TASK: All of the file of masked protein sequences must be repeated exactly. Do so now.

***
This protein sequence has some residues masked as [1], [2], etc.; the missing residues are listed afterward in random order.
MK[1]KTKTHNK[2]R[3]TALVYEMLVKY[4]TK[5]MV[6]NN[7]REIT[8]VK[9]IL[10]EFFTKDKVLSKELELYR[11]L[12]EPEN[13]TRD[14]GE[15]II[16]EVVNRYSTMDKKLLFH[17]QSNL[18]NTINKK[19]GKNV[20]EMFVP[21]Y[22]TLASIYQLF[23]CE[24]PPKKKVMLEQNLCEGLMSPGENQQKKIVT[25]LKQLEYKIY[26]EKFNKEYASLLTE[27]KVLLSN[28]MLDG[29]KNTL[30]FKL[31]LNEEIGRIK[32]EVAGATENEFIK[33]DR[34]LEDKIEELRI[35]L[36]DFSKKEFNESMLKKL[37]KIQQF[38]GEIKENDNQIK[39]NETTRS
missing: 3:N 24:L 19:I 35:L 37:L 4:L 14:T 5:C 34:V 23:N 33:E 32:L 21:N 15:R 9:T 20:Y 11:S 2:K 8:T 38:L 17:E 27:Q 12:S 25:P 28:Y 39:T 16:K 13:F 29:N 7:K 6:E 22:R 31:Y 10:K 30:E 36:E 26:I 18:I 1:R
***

This protein sequence has some residues masked as [1], [2], etc.; the missing residues are listed afterward in random order.
MK[1]KTKTHNK[2]R[3]TALVYEMLVKY[4]TK[5]MV[6]NN[7]REIT[8]VK[9]IL[10]EFFTKDKVLSKELELYR[11]L[12]EPEN[13]TRD[14]GE[15]II[16]EVVNRYSTMDKKLLFH[17]QSNL[18]NTINKK[19]GKNV[20]EMFVP[21]Y[22]TLASIYQLF[23]CE[24]PPKKKVMLEQNLCEGLMSPGENQQKKIVT[25]LKQLEYKIY[26]EKFNKEYASLLTE[27]KVLLSN[28]MLDG[29]KNTL[30]FKL[31]LNEEIGRIK[32]EVAGATENEFIK[33]DR[34]LEDKIEELRI[35]L[36]DFSKKEFNESMLKKL[37]KIQQF[38]GEIKENDNQIK[39]NETTRS
missing: 3:N 24:L 19:I 35:L 37:L 4:L 14:T 5:C 34:V 23:N 33:E 32:L 21:N 15:R 9:T 20:Y 11:S 2:K 8:T 38:L 17:E 27:Q 12:S 25:P 28:Y 39:T 16:K 13:F 29:N 7:K 6:E 22:R 31:Y 10:K 30:E 36:E 26:I 18:I 1:R